Is it any good?


This book is a goosebump-inducing page turner. The mystery of the seemingly menacing events that take place at the cabin will keep readers interested, as will the emotional dynamics of the relationship between Mimi, Jay, and Cramer, as well as between Cramer and his emotionally fragile mother. Readers will appreciate Mimi's ability to finds
strength and wisdom that she didn't know she had -- and be pleased when the half-siblings accept each other and become a team. There is some violence -- one character is shot and another commits suicide -- but it is mostly the suspense of what might happen that will grip teens.

Families can talk about...

  • Families can talk about the edgy material here. Nothing is very graphic, but this book does feature an inappropriate relationship, a parent who fathers children with various women, and an attempted murder and suicide. Is reading about violence and other gritty stuff the same as seeing it in movies or on television shows?

  • What is appealing about a mystery? How does this one compare to others that you've read? Did you find that the author was following a formula -- or were there surprises along the way?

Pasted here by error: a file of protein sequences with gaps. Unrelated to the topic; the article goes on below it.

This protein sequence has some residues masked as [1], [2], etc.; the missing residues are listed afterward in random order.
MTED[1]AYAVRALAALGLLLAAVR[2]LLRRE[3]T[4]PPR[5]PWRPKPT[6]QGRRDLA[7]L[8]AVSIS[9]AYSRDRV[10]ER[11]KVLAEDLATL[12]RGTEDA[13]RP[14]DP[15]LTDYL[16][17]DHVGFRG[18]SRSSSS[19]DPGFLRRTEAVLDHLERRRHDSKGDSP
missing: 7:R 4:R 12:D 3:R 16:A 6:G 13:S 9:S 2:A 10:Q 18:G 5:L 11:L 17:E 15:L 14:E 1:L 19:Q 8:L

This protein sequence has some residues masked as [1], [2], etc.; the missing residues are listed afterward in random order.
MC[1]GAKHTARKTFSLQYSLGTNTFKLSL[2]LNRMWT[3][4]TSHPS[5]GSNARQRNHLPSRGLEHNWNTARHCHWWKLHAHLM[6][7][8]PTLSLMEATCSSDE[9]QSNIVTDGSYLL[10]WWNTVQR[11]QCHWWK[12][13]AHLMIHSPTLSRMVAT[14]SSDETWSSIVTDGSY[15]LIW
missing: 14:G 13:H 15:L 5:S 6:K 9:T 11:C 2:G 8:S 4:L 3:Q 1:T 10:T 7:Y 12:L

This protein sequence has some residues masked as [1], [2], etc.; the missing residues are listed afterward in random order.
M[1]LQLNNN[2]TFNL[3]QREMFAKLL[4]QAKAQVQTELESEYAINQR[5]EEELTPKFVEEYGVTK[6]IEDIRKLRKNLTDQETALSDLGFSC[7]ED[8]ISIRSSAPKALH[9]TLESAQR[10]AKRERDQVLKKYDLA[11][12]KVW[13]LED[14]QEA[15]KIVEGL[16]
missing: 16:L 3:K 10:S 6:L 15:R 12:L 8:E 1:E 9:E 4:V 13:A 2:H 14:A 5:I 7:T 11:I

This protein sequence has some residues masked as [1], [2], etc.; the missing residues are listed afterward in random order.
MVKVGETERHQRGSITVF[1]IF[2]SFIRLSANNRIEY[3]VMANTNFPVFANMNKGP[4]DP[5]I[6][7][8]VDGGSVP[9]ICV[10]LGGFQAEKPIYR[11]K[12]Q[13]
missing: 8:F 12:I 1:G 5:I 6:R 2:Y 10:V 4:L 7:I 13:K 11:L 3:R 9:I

Book details

Author:Tim Wynne-Jones
Book type:Fiction
Publisher:Candlewick Press
Publication date:May 12, 2009
Number of pages:368
Publisher's recommended age(s):14 - 17

This review of The Uninvited was written by

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About our rating system

  • ON: Content is age-appropriate for kids this age.
  • PAUSE: Know your child; some content may not be right for some kids.
  • OFF: Not age-appropriate for kids this age.
  • NOT FOR KIDS: Not appropriate for kids of any age.

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Learning ratings

  • Best: Really engaging; great learning approach.
  • Very Good: Engaging; good learning approach.
  • Good: Pretty engaging; good learning approach.
  • Fair: Somewhat engaging; OK learning approach.
  • Not for Learning: Not recommended for learning.
  • Not for Kids: Not age-appropriate for kids; not recommended for learning.

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Written byAnonymous July 26, 2011

Really Good, Bad Role Models :P

Really good!! It's a little violent, and the sexual behavior isn't ALL that bad, but the role models weren't very good. The main character swears a lot, and the main character's dad had kids with 3 different women, one of them is flat out crazy and shoots her son. Other than that, loved it!
What other families should know
Too much violence
Too much sex
Kid, 10 years old November 26, 2010
love it.
What other families should know
Too much drinking/drugs/smoking
Educational value
Great messages
Great role models